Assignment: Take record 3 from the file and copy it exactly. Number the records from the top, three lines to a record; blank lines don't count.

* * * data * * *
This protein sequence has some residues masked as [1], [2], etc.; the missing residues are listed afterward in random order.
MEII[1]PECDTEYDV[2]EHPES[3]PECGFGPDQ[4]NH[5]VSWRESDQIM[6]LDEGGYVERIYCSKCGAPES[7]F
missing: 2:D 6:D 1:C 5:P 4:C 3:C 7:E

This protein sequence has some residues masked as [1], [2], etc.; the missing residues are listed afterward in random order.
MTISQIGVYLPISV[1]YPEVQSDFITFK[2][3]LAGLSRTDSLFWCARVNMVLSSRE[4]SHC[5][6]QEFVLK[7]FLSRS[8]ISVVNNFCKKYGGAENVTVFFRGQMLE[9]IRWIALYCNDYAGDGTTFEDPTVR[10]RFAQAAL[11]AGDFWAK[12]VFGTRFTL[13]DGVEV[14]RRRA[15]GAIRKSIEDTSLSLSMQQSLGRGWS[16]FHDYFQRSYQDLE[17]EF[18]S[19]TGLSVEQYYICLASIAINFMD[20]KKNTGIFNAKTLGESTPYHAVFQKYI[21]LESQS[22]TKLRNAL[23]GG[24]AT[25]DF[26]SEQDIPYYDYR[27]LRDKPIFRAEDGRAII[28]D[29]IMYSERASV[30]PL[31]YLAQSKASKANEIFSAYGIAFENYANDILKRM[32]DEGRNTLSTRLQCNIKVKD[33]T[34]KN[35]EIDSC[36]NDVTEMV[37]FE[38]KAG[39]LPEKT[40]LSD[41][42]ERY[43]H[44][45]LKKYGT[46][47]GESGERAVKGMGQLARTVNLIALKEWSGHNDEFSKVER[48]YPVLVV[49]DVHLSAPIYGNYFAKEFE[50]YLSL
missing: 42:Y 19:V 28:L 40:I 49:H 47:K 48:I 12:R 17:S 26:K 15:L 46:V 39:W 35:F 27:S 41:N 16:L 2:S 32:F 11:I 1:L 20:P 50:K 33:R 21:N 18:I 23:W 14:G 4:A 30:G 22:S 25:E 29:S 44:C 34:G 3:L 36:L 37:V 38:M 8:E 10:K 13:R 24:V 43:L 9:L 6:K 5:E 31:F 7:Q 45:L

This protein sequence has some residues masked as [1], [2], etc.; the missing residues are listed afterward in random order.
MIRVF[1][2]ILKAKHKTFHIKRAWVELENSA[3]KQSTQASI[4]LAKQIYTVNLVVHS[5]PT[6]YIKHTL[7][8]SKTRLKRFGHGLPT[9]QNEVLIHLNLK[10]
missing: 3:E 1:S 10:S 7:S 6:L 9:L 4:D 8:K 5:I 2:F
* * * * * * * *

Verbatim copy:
This protein sequence has some residues masked as [1], [2], etc.; the missing residues are listed afterward in random order.
MIRVF[1][2]ILKAKHKTFHIKRAWVELENSA[3]KQSTQASI[4]LAKQIYTVNLVVHS[5]PT[6]YIKHTL[7][8]SKTRLKRFGHGLPT[9]QNEVLIHLNLK[10]
missing: 3:E 1:S 10:S 7:S 6:L 9:L 4:D 8:K 5:I 2:F